On this date in history:
In 1431, Joan of Arc was burned at the stake in Rouen, France, at age 19. She had been convicted of wearing men's clothing.
In 1783, the Pennsylvania Evening Post became the first daily newspaper published in the United States.
In 1806, future U.S. President Andrew Jackson took part in a duel, killing Charles Dickinson, a Kentucky lawyer who had called Jackson's wife a bigamist.
In 1868, the first major Memorial Day observance was held to honor those killed during the Civil War. It was originally known to some as Decoration Day.
In 1911, Ray Harroun won the first Indianapolis 500 with an average speed of 74.6 mph.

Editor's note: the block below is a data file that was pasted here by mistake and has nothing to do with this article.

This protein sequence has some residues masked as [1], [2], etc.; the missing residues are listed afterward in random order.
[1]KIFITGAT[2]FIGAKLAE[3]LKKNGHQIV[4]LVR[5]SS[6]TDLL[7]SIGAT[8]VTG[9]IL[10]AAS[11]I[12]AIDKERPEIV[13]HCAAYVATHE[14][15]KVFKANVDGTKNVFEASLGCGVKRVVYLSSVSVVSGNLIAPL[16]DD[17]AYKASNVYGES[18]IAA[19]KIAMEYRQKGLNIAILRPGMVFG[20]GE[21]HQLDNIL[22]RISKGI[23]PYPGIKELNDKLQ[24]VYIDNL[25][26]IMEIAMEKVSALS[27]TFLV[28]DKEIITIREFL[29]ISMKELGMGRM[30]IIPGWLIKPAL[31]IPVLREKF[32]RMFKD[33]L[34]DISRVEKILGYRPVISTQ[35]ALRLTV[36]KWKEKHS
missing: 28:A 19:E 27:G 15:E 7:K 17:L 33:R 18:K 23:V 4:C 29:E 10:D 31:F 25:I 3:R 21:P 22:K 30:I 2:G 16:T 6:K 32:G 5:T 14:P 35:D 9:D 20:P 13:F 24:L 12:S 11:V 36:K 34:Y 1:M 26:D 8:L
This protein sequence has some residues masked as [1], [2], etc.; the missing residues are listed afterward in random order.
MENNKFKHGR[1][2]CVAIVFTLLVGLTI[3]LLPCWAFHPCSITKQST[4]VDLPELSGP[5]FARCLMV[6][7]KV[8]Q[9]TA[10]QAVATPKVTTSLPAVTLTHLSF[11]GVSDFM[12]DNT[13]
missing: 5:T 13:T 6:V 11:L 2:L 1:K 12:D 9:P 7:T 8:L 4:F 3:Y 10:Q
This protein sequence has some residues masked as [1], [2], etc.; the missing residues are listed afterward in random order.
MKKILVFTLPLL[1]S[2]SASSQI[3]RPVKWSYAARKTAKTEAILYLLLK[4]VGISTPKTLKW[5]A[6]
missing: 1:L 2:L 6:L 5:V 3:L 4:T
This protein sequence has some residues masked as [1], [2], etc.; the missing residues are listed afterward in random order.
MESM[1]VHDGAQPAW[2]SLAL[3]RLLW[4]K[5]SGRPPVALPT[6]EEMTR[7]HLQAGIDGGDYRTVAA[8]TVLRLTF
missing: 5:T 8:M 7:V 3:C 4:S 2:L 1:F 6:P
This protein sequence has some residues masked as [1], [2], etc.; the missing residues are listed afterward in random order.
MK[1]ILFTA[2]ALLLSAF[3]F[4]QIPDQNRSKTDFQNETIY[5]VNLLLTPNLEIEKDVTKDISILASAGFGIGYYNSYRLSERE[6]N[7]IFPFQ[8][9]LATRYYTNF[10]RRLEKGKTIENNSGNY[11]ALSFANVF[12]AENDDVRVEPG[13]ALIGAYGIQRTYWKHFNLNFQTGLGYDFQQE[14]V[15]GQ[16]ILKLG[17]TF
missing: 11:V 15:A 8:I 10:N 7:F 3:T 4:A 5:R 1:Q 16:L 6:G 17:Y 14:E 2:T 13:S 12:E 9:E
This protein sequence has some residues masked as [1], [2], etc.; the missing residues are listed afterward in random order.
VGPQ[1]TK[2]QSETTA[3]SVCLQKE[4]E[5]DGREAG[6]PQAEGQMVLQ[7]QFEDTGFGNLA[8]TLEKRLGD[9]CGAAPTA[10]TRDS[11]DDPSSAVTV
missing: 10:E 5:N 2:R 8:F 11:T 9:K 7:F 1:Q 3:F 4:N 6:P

In 1922, the Lincoln Memorial was dedicated in Washington.
In 1943, the Aleutian Islands of Kiska and Attu off the Alaskan coast were retaken by U.S. forces after being occupied by Japanese troops.
In 1971, the unmanned U.S. space probe Mariner 9 was launched on a mission to gather scientific data on Mars. It was the first spacecraft to orbit a planet other than Earth.
In 1972, three Japanese terrorists used automatic weapons to kill 24 people at the airport in Tel Aviv, Israel.
In 1998, Pakistan conducted an underground nuclear test despite condemnation from many countries and the imposition of U.S. economic sanctions.
In 2002, U.S. Attorney General John Ashcroft announced the FBI would have expanded powers to monitor religious, political and other organizations as well as the Internet as a guard against terrorist attacks.
In 2017, a car bomb exploded during morning rush hour in Kabul's diplomatic district, killing more than 100 people.